By and About Leaders: 10/20/15

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I think that one of the best ways to learn leadership isn’t studying “leadership” at all. Instead, study individual leaders in their natural habitat and decide what they do that you want to try. Articles by and about leaders and interviews with them are mini-case studies that show you an actual leader in a real situation.

That’s why, every week, I bring you a selection of post about individual leaders. This week I’m pointing you to pieces by and about Jeff Immelt, Edward Fenster, Carlos Brito, Brad Hewitt, and Lars Dalgaard.

From McKinsey & Company: GE’s Jeff Immelt on evolving a corporate giant

“General Electric chairman and CEO Jeff Immelt explains what’s driving the company’s evolution, how he leads, and why he’s different from Jack Welch.”

From Erika Brown Ekiel: Edward Fenster: Operate Out of Your Comfort Zone

“Edward Fenster is co-founder and chairman of Sunrun, which provides solar energy to homeowners. In August this year, Sunrun began trading on Nasdaq under the symbol RUN. The company operates in 15 states and has installed $1.8 billion worth of solar energy systems.”

From Matthew Boyle: World’s King of Beer Flies Coach, Wears Jeans and Loves Pressure

“He’s crafted a hard-charging management style that’s delivered industry-beating profit margins and praise from beverage analysts and business-school deans alike. Shareholder returns under his tenure are almost double that of peers. Now, Brito — a millionaire who wears jeans to work, eschews an office and prefers flying coach — has embarked on his biggest move, a $106-billion deal to buy British brewer SABMiller”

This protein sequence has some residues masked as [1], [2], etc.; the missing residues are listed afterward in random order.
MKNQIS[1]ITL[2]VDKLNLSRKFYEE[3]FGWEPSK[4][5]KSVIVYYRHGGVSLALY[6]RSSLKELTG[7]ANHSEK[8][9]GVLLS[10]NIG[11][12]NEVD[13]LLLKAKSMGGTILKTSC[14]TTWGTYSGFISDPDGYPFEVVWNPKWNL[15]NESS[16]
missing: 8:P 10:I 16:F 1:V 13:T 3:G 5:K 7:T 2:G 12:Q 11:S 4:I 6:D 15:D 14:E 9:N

From Brad Hewitt: Why this CEO Thinks a 6-Figure Salary isn’t Always Worth Your Time

“If you only look at financial compensation, you might miss out on doing something you truly love.”

From Adam Bryant: Lars Dalgaard: Build Trust by Daring to Show That You’re Human

“you often see with some companies, particularly start-ups, that they’re telling themselves and others a bit of a story, and not being honest about what the real issues are. Instead of taking all that energy and focusing on the core outcomes, they’re just glazing over it and hoping it will be O.K. There is no such thing as a quick fix.”

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